Converting to Structures: Example with ols and olsmt

Converting to Structures:
Example with 'ols' and 'olsmt'

In the last section of this tutorial series, A gentle introduction to using structures, we learned the steps for using a structure:

  1. Declare the structure instance
  2. Assign the structure members

Here we will go through the steps for converting a simple example from using the GAUSS procedure ols which uses many individual variables for input and output as well as global control variables to the GAUSS procedure olsmt which employs structures instead.

Both of these procedures calculate least squares estimates and an identical set of inferential statistics. There will be three steps to creating our simple example program:

  1. Create random data for the regression
  2. Apply the settings for the ols or olsmt procedure
  3. Call the procedure that performs the calculations.

Create data

For both examples, the data creation will be identical and look like this:

//Create data for example
rndseed 2134124;
x = rndn(100, 4);
y = rndn(100,1);

Here we are creating some random normal numbers to fill in our dependent and independent variables so that we have some data on which to run the regression. The rndseed keyword allows us to repeat the same random inputs for each program.

Apply settings

In this step, we see the first difference between the two different programs. The main difference will arise from the fact that we need to create a structure instance to hold our control variables instead of simply assigning to global control variables. The code for the example using ols will set the global control variables like this:

//Apply settings
__altnam = { GDP, GNP, Income, TBill, Growth };
__con = 1;
__output = 1;

Applying the settings for the olsmt example will be very similar. The names for the settings will be the same; however, they will be structure members instead of global variables. Since we are using structures we have to define them, declare them and assign their values.

//Declare structures
struct olsmtControl control;
struct olsmtOut out;

//Fill in default values
control = olsmtControlCreate();

//Apply settings
control.altnam = { GDP, GNP, Income, TBill, Growth };
control.con = 1;
control.output = 1;

Since the olsmt structures are part of the standard GAUSS package, you do not have to create a file that defines these structures.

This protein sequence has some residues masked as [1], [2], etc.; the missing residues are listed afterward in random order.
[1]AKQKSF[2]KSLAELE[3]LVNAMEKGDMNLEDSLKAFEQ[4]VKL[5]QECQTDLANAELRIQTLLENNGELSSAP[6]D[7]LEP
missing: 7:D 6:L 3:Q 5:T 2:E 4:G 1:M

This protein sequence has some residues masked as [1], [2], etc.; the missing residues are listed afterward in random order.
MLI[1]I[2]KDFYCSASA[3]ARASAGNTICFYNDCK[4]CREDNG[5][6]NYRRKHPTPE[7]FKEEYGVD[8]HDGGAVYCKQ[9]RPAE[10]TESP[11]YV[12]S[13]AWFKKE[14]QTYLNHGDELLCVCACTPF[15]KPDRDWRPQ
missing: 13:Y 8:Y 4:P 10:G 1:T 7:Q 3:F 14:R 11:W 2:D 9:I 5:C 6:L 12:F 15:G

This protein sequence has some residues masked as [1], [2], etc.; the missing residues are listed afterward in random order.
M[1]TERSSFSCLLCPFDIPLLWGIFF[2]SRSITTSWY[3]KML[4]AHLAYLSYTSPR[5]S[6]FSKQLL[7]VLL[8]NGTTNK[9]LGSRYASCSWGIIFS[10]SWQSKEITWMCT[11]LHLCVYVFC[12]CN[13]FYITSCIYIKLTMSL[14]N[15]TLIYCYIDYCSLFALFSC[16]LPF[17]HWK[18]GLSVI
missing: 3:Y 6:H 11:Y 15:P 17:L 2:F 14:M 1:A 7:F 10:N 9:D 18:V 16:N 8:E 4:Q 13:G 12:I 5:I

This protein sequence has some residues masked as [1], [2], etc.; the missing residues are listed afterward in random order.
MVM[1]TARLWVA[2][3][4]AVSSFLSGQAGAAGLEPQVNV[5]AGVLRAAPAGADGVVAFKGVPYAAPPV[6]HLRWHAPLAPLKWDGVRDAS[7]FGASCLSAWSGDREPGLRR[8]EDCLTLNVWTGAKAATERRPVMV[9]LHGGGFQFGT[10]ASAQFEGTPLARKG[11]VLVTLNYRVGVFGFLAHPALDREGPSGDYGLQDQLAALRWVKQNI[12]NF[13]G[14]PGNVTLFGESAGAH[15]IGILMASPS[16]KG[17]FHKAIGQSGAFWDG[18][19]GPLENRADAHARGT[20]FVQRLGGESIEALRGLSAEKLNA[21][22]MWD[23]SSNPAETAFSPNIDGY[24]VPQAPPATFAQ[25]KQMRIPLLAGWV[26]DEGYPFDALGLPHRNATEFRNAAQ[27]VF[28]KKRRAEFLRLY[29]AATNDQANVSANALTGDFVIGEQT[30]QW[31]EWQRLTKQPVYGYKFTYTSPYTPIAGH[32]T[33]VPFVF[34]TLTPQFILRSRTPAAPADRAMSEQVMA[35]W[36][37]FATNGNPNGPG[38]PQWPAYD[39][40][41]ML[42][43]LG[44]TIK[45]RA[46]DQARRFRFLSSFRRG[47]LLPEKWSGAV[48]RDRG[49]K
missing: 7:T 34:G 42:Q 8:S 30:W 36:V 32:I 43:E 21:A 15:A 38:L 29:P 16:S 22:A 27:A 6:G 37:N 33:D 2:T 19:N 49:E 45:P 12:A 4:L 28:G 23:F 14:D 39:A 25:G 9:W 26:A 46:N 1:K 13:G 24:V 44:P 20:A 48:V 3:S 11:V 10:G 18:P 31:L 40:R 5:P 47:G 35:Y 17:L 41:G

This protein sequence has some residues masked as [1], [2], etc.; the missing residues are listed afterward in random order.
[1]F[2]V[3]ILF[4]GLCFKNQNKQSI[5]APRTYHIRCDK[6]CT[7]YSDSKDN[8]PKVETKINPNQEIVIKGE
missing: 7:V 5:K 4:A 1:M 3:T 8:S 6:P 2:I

The next step is declaring that control and out will be instances of their respective structure type. Then the default values for each member variable are filled in. GAUSS offers a convenient function, olsmtControlCreate that will apply the default values for each member variable of the olsmtControl structure. The final step above is applying the new settings to the altnam, con and output member variables. The out structure will be filled in by the call to the olsmt procedure.

Calling the procedure

The call to ols looks like this:

//Perform calculation
{ vnam, m, b, stb, 
  vc, stderr, sigma, 
  cx, rsq, resid, dwstat } = ols("", y, x);

Here is the call to olsmt:

//Perform calculation
out = olsmt(control, "", y, x);

Complete code for both versions

The complete code for each version of the program is included below. Copy and paste it into the GAUSS editor, run the files and try altering the settings to become comfortable with what you have learned in this short tutorial section.

/***** OLS WITH GLOBAL VARIABLES *****/

//Create data for example
rndseed 2134124;
x = rndn(100, 4);
y = rndn(100, 1);

//Apply settings
__altnam = { GDP, GNP, Income, TBill, Growth };
__con = 1;
__output = 1;

//Perform calculation
{ vnam, m, b, stb,
  vc, stderr, sigma,
  cx, rsq, resid, dwstat } = ols("", y, x);
/***** OLSMT WITH STRUCTURES *****/

//Create data for example
rndseed 2134124;
x = rndn(100, 4);
y = rndn(100, 1);

//Declare structures
struct olsmtControl control;
struct olsmtOut out;

//Apply settings
control = olsmtControlCreate();
control.altnam = { GDP, GNP, Income, TBill, Growth };
control.con = 1;
control.output = 1;

//Perform calculation
out = olsmt(control, "", y, x);